Ordinarily, I wouldn’t venture within three miles of a Rob Schneider farce bankrolled by Happy Madison, Adam Sandler’s newly formed production company. But Deuce Bigalow: Male Gigolo’s goofy trailer gave me a few chuckles so, to the astonished relief of my fellow reviewers, I volunteered to cover it. Perhaps not the wisest decision, but one I don’t regret, even though, as regularly happens these days, most of the best laughs appeared in the preview.

The movie’s plot line misleadingly promises a sex comedy. Fish tank cleaner Deuce (Schneider) agrees to house-sit for his client Antoine (Oded Fehr), an oily high-priced male prostitute. After accidentally wrecking Antoine’s high-tech beach pad, Deuce resorts to hustling himself in order to repair the damage before hot-tempered Antoine returns. Abetted by a quickly acquired pimp, T.J. Hicks (Eddie Griffin), Deuce sets out on a series of assignations with, among others, a giantess with a runaway pituitary gland, an obscenity-spouting Tourette’s syndrome sufferer, a narcoleptic given to nodding out in the middle of bowling lanes and bowls of soup, and an androgynous Macy’s Parade blimp called Jabba Lady. In the course of his new profession, Deuce meets and falls for lovely blonde Kate (Arija Bareikis), the model of perfection—except that she’s missing a body part that normally comes paired.

Schneider and Harris Goldberg’s mock-erotic screenplay masks their true interest: excretory humor. Unless you share my embarrassing weakness for infantile potty jokes, keep your distance from Deuce Bigalow, which features a half-dozen scenes set in bathrooms and a preoccupation with buggery that would make a hardened prison inmate blanch. (To prove that the poop never falls far from the scoop, fish-waste specialist Deuce turns out to be the son of a restaurant men’s room attendant.) Here’s a far-from-complete anatomy of the movie’s sources of humor: a spermy condom abandoned on a pillow, butt waxing, farting, diarrhea, analingus, belching, drool, and a turd in a drinking glass. These emetic gags are supplemented by other Rabelaisian elements: breasts in wet T-shirts, a cop obsessed with his spindly penis, a cookie-peddling Girl Scout exposed to porn movies, the avid consumption of Jacuzzi-sodden food, exhibitionism, and a rare tropical fish liquefied in a food processor.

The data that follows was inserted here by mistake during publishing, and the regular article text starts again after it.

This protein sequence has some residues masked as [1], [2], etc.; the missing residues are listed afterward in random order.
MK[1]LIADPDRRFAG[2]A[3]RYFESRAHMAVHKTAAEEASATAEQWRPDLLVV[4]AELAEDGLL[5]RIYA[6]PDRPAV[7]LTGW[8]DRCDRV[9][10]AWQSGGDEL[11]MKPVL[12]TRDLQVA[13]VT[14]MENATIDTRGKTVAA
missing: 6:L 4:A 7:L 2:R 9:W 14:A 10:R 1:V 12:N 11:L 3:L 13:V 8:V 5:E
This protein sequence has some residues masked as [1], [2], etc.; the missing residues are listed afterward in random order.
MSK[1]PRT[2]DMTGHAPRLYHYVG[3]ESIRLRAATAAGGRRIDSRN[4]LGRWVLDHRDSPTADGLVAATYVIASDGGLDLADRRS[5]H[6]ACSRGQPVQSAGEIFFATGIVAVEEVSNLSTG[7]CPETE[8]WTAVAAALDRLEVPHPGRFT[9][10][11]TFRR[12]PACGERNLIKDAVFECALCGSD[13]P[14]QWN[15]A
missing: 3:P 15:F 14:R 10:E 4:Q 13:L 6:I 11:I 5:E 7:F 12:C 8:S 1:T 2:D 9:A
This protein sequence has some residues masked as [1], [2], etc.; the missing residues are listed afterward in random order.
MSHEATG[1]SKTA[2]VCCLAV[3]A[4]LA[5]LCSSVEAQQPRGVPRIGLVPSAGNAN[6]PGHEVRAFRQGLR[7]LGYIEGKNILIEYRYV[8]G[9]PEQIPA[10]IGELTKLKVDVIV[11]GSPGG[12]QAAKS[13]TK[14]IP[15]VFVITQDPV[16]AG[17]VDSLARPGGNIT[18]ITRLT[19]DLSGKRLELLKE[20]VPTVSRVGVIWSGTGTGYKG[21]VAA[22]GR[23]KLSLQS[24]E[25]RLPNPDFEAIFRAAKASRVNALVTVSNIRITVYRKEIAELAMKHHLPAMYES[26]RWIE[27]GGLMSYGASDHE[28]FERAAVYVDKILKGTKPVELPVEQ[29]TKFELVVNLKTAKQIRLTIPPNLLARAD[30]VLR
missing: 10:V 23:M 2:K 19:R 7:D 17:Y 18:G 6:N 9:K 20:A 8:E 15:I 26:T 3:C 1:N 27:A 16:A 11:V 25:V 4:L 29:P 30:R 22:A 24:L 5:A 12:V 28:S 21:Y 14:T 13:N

Although hardly the most endearing or prepossessing of comics, Schneider is comfortably cast as the pro tem hustler with a heart of gold. The secret of his brief success as a sex worker is making his clients, however imperfect, feel good about themselves. He earnestly employs this strategy in his pursuit of Kate. While Deuce attempts to convince her that her physical infirmity in no way diminishes his ardor for her, director Mike Mitchell undercuts the emotional uplift by framing Kate’s blind roommate in the background, cracking eggs onto what she thinks is a griddle but is, in fact, the kitchen floor.

As I was leaving a mall sneak preview of DBMG, a teenage couple in front of me succinctly debated the movie’s value. The young man hugged his partner and exclaimed, “That was funny.” She shrank away from him, replying, “That was disgusting.” Both were right. CP